As the 2010 UK general election approaches, manifestos from each of the country’s political parties will outline their policies for their prospective governments. The first party to do so is Labour, whose election pledges contain many details relevant to construction jobs such as public spending on regeneration, infrastructure improvements and design standards.
Building, the industry website dealing with all news related to jobs in construction, has outlined the details of Labour’s manifesto and the pledges relevant to the construction industry outside of business law and taxation.
Construction recruitment would mainlyÂ be boosted by Labours manifesto in areas such as roadworks, housingÂ and energy infrastructure. One of the most prominent pledges is the commitment to generating 40% of the UK’s energy by 2020 through the construction of nuclear, wind and clean coal power generation capacity; this pledge is covered more extensively elsewhere.
Housing jobs could be boosted by Labour’s pledges on creating a “new form of affordable housing”. The party says that it will work with housing associations to create affordable homes throughout the UK. As repricing of current houses on the market to lower levels would have a knock on effect on the wider market and as new houses are still needed, this is likely to mainly involve new developments of social housing.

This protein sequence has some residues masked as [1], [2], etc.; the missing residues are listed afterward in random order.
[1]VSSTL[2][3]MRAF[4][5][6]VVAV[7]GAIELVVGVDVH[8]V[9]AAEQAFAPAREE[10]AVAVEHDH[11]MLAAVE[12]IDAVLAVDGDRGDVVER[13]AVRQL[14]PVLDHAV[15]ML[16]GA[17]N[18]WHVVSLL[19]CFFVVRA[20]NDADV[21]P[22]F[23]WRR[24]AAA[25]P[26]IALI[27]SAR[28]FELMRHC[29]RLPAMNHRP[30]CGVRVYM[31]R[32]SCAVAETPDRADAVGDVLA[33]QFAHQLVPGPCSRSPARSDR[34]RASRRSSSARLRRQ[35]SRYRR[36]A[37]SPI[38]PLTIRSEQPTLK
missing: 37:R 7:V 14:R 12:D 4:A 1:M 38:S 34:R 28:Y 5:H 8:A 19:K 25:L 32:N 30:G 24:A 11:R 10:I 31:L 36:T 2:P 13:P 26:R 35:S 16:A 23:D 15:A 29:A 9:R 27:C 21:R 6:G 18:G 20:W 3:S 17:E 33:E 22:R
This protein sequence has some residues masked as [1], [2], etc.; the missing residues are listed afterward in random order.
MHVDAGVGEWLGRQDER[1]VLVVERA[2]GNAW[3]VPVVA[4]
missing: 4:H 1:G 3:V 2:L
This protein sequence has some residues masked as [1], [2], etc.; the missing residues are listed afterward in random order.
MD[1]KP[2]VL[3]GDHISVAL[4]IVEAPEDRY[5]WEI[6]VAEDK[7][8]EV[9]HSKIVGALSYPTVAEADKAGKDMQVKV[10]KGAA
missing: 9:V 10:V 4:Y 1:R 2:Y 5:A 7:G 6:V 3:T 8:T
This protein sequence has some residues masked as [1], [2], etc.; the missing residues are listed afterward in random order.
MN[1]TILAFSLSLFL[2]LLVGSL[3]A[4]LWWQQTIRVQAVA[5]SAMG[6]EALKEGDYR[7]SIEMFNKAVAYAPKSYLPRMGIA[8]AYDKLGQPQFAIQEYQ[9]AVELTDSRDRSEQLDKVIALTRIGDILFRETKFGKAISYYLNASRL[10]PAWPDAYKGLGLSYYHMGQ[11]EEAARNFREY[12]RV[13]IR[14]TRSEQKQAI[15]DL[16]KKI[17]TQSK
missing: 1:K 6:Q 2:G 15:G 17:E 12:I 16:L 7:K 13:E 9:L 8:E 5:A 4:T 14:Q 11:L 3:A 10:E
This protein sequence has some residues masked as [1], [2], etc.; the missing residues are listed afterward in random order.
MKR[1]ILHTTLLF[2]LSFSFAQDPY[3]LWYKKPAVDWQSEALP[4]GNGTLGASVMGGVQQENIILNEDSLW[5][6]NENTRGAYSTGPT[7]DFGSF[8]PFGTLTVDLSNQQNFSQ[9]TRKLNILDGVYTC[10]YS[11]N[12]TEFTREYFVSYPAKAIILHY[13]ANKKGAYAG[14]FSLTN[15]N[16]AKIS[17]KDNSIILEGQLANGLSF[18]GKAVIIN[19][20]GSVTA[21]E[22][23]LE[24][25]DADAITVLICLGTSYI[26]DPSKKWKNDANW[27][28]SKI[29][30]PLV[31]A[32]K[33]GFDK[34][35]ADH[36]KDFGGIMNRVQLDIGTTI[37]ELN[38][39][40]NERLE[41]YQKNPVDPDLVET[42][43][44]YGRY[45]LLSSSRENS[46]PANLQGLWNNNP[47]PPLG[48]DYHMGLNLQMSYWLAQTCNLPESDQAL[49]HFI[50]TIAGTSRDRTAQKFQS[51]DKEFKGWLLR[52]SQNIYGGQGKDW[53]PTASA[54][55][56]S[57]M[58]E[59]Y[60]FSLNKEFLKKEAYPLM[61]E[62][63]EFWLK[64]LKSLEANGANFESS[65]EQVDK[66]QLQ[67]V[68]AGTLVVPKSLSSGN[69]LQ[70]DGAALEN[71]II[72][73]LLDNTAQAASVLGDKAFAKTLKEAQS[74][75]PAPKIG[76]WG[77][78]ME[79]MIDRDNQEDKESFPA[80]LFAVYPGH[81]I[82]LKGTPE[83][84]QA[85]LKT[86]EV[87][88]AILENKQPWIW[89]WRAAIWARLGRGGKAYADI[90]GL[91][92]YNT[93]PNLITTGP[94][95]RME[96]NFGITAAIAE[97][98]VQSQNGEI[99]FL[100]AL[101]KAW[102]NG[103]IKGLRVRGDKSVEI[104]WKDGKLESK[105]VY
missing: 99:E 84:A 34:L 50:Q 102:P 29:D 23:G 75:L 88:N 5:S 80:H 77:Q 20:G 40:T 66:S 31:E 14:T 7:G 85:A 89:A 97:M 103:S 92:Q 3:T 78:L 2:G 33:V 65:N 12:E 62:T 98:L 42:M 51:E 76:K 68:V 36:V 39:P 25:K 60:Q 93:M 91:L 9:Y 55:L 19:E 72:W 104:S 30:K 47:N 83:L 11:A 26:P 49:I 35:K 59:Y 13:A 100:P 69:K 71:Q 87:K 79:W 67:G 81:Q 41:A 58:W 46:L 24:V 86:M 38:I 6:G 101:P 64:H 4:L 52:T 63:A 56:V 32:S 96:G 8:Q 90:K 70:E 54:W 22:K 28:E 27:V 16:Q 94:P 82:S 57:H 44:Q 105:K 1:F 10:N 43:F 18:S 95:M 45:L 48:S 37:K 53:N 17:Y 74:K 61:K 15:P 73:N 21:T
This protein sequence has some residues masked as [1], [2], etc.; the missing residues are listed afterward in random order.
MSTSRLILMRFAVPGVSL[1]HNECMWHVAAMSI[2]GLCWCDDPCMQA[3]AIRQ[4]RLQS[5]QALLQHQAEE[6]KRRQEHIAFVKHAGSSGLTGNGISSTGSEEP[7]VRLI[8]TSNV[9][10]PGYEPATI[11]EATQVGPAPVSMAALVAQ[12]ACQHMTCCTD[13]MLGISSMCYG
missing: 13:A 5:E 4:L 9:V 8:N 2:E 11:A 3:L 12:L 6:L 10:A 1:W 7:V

Labour jobs and civil engineering jobs will be effected by Labour’s commitments on runway construction and the motorway system. Less extensive work opportunities will be available on UK airports, as no further runway construction will be allowed outside of Heathrow. However, the launch ofÂ a targeted motorway widening programme across the UK should help compensate for this.
One of the more significant areas of the manifesto will haveÂ a concrete impact on design jobs. UK public buildings, funded by government or local authority funds, will be held to minimum design standards according toÂ Labour’s pledges. This willÂ follow a similar system as last year’s pilot “Building Schools for the Future” programme, where all buildings had to be reviewed under a specially convened design review panel.
These changes to design will likely be felt more in theÂ ongoing schools programmeÂ or inÂ any developments under the proposedÂ “national care system” than in NHS developments, in contrast to the last decade or so. AsÂ Building’s Joey Gardiner notes,Â in other areas of the manifesto, Labour has also pledged to reinvestÂ health spending from new buildings and into frontline services.